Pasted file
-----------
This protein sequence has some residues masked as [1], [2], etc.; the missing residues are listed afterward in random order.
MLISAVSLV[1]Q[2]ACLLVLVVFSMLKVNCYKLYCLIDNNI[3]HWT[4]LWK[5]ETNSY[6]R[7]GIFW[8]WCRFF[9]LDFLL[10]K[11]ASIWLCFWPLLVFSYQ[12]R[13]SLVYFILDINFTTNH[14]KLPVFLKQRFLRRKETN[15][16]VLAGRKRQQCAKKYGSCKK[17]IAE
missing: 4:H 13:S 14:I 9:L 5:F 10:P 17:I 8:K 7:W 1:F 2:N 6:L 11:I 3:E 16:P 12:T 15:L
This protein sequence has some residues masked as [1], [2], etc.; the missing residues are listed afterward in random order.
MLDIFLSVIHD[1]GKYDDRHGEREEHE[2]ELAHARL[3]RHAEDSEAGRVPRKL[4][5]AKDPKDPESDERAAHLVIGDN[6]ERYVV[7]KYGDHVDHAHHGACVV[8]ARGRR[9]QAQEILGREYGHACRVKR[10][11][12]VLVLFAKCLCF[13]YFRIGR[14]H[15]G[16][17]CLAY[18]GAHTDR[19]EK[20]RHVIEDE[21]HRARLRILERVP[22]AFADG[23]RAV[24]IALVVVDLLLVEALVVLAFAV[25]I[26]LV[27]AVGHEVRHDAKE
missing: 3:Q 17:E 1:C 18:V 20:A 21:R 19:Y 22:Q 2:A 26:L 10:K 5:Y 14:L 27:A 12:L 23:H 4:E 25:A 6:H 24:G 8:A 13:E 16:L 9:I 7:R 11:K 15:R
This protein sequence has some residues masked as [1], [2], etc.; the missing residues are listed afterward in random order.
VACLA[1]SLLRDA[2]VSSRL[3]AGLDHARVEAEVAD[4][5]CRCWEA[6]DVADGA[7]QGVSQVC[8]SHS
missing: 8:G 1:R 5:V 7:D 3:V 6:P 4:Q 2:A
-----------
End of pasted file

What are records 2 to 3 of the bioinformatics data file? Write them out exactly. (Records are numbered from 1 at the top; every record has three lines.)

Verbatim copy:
This protein sequence has some residues masked as [1], [2], etc.; the missing residues are listed afterward in random order.
MLDIFLSVIHD[1]GKYDDRHGEREEHE[2]ELAHARL[3]RHAEDSEAGRVPRKL[4][5]AKDPKDPESDERAAHLVIGDN[6]ERYVV[7]KYGDHVDHAHHGACVV[8]ARGRR[9]QAQEILGREYGHACRVKR[10][11][12]VLVLFAKCLCF[13]YFRIGR[14]H[15]G[16][17]CLAY[18]GAHTDR[19]EK[20]RHVIEDE[21]HRARLRILERVP[22]AFADG[23]RAV[24]IALVVVDLLLVEALVVLAFAV[25]I[26]LV[27]AVGHEVRHDAKE
missing: 3:Q 17:E 1:C 18:V 20:A 21:R 19:Y 22:Q 2:A 26:L 10:K 5:Y 14:L 27:A 12:L 23:H 4:E 25:A 6:H 24:G 8:A 13:E 16:L 9:I 7:R 11:K 15:R
This protein sequence has some residues masked as [1], [2], etc.; the missing residues are listed afterward in random order.
VACLA[1]SLLRDA[2]VSSRL[3]AGLDHARVEAEVAD[4][5]CRCWEA[6]DVADGA[7]QGVSQVC[8]SHS
missing: 8:G 1:R 5:V 7:D 3:V 6:P 4:Q 2:A